Tingle Tuesday: The ASMR Games

Cootie     When I was little, there were several games I used to play with my friends on the school playground that resulted in an ASMR experience for me. One was the old “cracking an egg on your head” in which a friend would fold their hands together and gently tap on the top of your head until they “broke” their hands apart and let the “goo” from their “egg” ooze down your hair and neck onto your shoulders. Like the Alphabet Game (which I often talk about) it helps if the person you are partnered with is exceptionally good at this game and is neither too hard nor too soft with their actions. (If they give you a bonus ooze, it was even better!) There was also “Circle, circle, dot, dot, now you have your cootie shot” and “plowing the garden” (Again, requires a soft touch in order to achieve the right result)

I could also achieve ASMR tingles when playing “Heads Up, Seven Up.” Now, I don’t know why this effected me this way but it was the moment of anticipation that tended to lull me into a state of bliss. My head would be down, my eyes closed and I would hear footsteps coming toward me not knowing if the person would actually tap my head or not. If I was lucky, the “tapper” would be a girl who would do it so gently I would barely feel it. Boys tended to take the opportunity to smack you up side the head.

However the one game that stands out to me the most, is the one I remember the least. Similar to the Alphabet Game, it involved a lot of back play and a rhyme that I have learned has a number of variations depending on where you lived or how you learned it. Some kids incorporated the egg cracking into this one but for my crew, that was a whole separate thing. The parts I remember the most involved drawing an X on the back, a question mark, maybe an exclamation point (but I can’t be sure), there was something about a knife in the back, during which your partner pretended to stab you gently and then raked their hands down your back saying “blood, blood” then they finished the whole thing by blowing on your back while saying “a cool breeze” and then pinching along your spine while intoning “to make you freeze.”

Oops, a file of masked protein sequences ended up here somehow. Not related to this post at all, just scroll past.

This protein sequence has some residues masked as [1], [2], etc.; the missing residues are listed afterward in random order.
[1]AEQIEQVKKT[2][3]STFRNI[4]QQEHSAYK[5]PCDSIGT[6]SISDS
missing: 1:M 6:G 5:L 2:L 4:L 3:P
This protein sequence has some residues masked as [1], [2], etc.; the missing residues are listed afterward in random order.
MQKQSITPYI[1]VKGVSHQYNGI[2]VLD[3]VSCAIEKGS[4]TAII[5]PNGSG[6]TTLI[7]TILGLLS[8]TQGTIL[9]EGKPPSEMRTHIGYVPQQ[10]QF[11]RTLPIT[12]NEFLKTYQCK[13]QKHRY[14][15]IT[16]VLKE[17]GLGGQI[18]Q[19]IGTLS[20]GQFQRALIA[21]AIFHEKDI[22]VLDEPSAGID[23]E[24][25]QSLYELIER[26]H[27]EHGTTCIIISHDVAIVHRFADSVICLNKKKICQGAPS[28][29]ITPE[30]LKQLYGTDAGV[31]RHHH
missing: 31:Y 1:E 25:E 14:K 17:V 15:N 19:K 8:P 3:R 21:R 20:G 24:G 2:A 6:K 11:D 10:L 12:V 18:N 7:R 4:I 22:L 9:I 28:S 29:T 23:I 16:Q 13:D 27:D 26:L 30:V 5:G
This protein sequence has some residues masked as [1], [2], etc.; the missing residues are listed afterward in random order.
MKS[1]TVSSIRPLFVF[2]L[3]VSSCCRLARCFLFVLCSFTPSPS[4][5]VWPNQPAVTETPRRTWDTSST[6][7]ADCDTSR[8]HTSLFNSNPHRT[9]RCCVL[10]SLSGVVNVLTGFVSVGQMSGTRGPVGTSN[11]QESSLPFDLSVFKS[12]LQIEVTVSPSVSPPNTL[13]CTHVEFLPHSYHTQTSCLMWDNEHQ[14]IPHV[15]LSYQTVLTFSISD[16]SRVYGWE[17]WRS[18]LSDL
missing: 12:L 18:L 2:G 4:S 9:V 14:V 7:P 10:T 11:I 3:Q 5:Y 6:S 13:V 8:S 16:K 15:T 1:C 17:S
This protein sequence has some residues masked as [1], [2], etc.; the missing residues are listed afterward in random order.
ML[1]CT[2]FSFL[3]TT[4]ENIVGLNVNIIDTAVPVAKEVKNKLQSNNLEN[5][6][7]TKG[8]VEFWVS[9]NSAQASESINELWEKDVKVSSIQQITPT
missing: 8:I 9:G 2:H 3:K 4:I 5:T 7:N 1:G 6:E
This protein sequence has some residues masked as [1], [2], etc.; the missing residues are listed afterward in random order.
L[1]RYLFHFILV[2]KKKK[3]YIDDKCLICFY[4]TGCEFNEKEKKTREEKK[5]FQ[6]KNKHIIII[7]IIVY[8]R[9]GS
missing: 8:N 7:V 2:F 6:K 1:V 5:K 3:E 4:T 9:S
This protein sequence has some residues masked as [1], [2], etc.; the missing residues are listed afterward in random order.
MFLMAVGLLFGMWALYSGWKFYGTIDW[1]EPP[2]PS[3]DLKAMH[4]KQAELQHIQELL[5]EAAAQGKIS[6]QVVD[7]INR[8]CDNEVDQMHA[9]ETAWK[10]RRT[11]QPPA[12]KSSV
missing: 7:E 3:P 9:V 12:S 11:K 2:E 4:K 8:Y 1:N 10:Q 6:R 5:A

Now understand, I grew up thinking everyone experienced this wacky little feeling we now know as ASMR and its because of rhymes like this that I did. The person’s partner seems to know the reaction that the person will have when the rhyme is over, so it never occurred to me that it may work on some people and not on others. Our of idle curiosity, I googled the words I could remember just to see if anyone outside of my enclave had ever played this game before.

I was amazed.

I was led to an ASMR subreddit in which people typed their variations on the lyrics and the accompanying actions. Many of them said that this was one of their first ASMR experiences. Considering it had been 36 years since I had played this game, it brought to mind several questions:

1. Who wrote the original rhyme?

2. How did they know what the end result would be?

3. Is this even more of an indication that people have known about ASMR-like experiences for far longer than we think?

4. If so,  how did they explain it?

I would discover that finding the lyrics to the rhyme was far easier than finding the poet behind them, but I did learn that this finger play could be used to calm temper tantrums according to one educational website. It also brings up the long running debate between ASMR and Frisson. Personally, I don’t understand what all of the fuss is about. Both a shiver and the tingles associated with ASMR (and goosebumps for that matter) are biofeedback responses that occur in much the same way. As someone who experiences ASMR and frisson and goosebumps, I can attest to the fact that I can achieve all three at the same time, any of them by themselves or a combination thereof. I become very sad when I see people bash those who ask about shivers and tell them that it is not ASMR they experience. Well….how do they know that for sure? After all, our triggers vary, who is to say that the way in which we recognize it does not vary as well?

Many of my friends from “back in the day” will say that they do not experience ASMR, but if you bring up these various playground games, it’s amazing how they not only know what you are talking about, but also the feeling they experienced as well. Now, I’m not suggesting that we are all tingle heads, but I think kids are way more in tune with their ASMR than adults will ever be. Some of us just hang on to it longer than others.


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